James Manyika, Jonathan Woetzel, and Richard Dobbs, directors of the McKinsey Global Institute, have co-authored a new report, The Internet of Things: Mapping the Value Beyond the Hype, which attempts to determine exactly how IoT technology can create real economic value.
According to the authors, “Our central finding is that the hype may actually understate the full potential - but that capturing it will require an understanding of where real value can be created and a successful effort to address a set of systems issues, including interoperability.”
They indicate that to achieve this kind of impact would require certain conditions to be in place, most specifically overcoming the technical, organizational, and regulatory hurdles. Highlights of the findings include:
- Interoperability between IoT systems is critical. Of the total potential economic value the IoT enables, interoperability is required for 40 percent on average and for nearly 60 percent in some settings.
- Currently, most IoT data are not used. For example, on an oil rig that has 30,000 sensors, only 1 percent of the data are examined. That’s because this information is used mostly to detect and control anomalies - not for optimization and prediction, which provide the greatest value.
- Business-to-business applications will probably capture more value, nearly 70 percent of it, than consumer uses, although consumer applications, such as fitness monitors and self-driving cars, attract the most attention and can create significant value, too.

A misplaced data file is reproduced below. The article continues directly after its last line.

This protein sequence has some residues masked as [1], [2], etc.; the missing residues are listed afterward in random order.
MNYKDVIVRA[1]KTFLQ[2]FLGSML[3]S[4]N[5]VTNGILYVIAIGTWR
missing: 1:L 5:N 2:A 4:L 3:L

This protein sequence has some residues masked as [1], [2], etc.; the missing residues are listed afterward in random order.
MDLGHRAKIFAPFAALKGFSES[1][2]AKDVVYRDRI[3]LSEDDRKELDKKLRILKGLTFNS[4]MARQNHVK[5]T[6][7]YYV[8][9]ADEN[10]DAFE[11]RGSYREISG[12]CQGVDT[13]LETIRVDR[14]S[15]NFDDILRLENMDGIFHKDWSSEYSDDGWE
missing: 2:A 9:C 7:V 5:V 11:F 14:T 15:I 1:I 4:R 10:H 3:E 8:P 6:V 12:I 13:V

- The IoT has a large potential in developing economies but will see its highest impact in advanced economies.
- Customers will capture most of the benefits. The authors estimate that IoT users (businesses, other organizations, and consumers) could capture 90 percent of the value that IoT applications generate. For example, in 2025 remote monitoring could create as much as $1.1 trillion a year in value by improving the health of chronic-disease patients.
- A dynamic industry is evolving around IoT technology. As in other technology waves, both incumbents and new players have opportunities. Digitization blurs the lines between technology companies and other types of businesses; makers of industrial machinery, for example, are creating new business models by using IoT links and data to offer their products as a service.
The publication is available as a free download with no registration or sign in required.
Read more: http://www.mckinsey.com/insights/business_technolo...
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